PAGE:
I haven't been blogging much, perhaps because I am trying to adjust to the new school year for three of the four of us. Trying to juggle six classes, five of which take up 18 hours in 2 days. Giving thanks for the one online. Trying to adjust to being away from home each Tuesday night in my "crash" room. Realizing that I don;t quite have the right packing system yet. Invariably there is something I need, or think I need. When I am grumpy about what is not clicking I make myself take a big gigantic reality check.
For one thing, the items I did not have/bring, I have at home, or I could have gone to the store to get. And yes, I would have been really tired and not wanted to, but I had a car, and money and choices. And I was only responsible for myself, not a family. And I have a safe, dry, climate controlled place with nice neighbors.
And I have the freedom to be educated, to choose my religion, anad to choose my attitude.
So yes, I do have a "TV stand" made of milk crates, and I have a camp chair in my "living room" and a classmate let me borrow her spare TV. Spare TV, for how many people is that a foreign concept. Yes, I am using hotel shampoo and soap from my trip to Minnesota this summer, but I have them and clean water.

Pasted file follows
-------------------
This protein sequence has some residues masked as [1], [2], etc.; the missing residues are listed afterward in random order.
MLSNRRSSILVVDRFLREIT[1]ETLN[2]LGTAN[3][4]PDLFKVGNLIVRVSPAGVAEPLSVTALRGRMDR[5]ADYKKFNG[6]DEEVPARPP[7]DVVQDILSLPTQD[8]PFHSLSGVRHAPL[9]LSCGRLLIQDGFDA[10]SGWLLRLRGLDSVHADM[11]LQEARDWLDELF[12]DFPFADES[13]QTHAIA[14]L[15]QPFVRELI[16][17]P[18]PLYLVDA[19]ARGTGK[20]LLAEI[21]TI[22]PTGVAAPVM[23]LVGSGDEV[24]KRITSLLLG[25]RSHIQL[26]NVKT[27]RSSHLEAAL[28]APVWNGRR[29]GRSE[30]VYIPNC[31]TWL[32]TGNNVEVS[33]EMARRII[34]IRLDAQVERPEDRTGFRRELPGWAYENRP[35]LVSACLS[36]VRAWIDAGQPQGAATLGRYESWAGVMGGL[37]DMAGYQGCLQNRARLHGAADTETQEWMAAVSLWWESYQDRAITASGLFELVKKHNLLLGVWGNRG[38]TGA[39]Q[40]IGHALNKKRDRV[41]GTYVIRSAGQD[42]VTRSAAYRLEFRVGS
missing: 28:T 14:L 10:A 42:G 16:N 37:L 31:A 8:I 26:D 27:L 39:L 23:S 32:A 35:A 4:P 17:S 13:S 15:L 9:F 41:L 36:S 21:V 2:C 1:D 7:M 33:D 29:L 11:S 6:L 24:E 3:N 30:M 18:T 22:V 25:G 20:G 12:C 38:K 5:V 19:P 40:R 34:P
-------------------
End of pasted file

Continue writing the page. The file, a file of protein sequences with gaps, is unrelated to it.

This list could go on, and indeed when I was done, I really felt kind of puny about my momentary grumpies.
But perhaps the best part about it all, is that after the 18 hours of class in two days, I get in my car and come home for the next five. Home to a place that is not at all about my stuff, but my family.
Some may know that I have blogged here about my girls from time to time, my Lutheran Chicks who text me each day when I am gone, and call each night. LC#2's birthday is September 11th. This year, my track running, trombone and guitar playing, Japanese culture freak is 14. I got her a red calligraphy yukata to wear and this weekend will be sushi. She can't decide between marine biology and being an ESL teacher. Every day a new adventure. And in another few weeks she will be confirmed on All Saint's Day, the same day she was baptized fourteen years ago. So in honor of her, here is a re-post from last year that reminds me just how inconsequential the rant above is: